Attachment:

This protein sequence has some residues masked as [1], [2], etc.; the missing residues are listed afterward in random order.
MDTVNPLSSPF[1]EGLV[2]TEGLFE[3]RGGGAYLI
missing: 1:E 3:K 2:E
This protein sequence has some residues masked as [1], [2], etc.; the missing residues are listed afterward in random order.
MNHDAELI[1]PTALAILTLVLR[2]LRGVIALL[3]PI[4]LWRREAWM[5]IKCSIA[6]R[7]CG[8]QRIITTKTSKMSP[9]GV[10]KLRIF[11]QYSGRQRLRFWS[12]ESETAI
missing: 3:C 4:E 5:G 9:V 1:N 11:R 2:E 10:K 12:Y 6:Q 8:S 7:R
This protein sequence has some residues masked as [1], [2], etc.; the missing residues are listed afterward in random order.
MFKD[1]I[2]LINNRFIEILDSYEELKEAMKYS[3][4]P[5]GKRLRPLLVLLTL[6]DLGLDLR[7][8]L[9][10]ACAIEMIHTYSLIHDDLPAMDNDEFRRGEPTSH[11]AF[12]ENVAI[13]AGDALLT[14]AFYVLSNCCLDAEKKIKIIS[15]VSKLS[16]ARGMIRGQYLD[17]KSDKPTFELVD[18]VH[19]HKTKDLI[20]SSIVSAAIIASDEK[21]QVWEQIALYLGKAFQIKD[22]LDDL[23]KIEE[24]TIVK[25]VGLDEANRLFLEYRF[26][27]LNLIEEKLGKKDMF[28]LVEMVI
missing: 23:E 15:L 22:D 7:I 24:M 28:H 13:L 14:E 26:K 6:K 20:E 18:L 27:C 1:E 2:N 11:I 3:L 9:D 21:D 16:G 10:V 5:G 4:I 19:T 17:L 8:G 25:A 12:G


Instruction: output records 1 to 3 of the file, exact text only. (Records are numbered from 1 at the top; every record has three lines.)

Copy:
This protein sequence has some residues masked as [1], [2], etc.; the missing residues are listed afterward in random order.
MDTVNPLSSPF[1]EGLV[2]TEGLFE[3]RGGGAYLI
missing: 1:E 3:K 2:E
This protein sequence has some residues masked as [1], [2], etc.; the missing residues are listed afterward in random order.
MNHDAELI[1]PTALAILTLVLR[2]LRGVIALL[3]PI[4]LWRREAWM[5]IKCSIA[6]R[7]CG[8]QRIITTKTSKMSP[9]GV[10]KLRIF[11]QYSGRQRLRFWS[12]ESETAI
missing: 3:C 4:E 5:G 9:V 1:N 11:R 2:E 10:K 12:Y 6:Q 8:S 7:R
This protein sequence has some residues masked as [1], [2], etc.; the missing residues are listed afterward in random order.
MFKD[1]I[2]LINNRFIEILDSYEELKEAMKYS[3][4]P[5]GKRLRPLLVLLTL[6]DLGLDLR[7][8]L[9][10]ACAIEMIHTYSLIHDDLPAMDNDEFRRGEPTSH[11]AF[12]ENVAI[13]AGDALLT[14]AFYVLSNCCLDAEKKIKIIS[15]VSKLS[16]ARGMIRGQYLD[17]KSDKPTFELVD[18]VH[19]HKTKDLI[20]SSIVSAAIIASDEK[21]QVWEQIALYLGKAFQIKD[22]LDDL[23]KIEE[24]TIVK[25]VGLDEANRLFLEYRF[26][27]LNLIEEKLGKKDMF[28]LVEMVI
missing: 23:E 15:L 22:D 7:I 24:M 28:H 13:L 14:E 26:K 6:K 20:E 18:L 27:C 1:E 2:N 11:I 3:L 9:D 21:D 16:G 10:V 5:G 4:I 19:T 17:L 8:G 25:A 12:G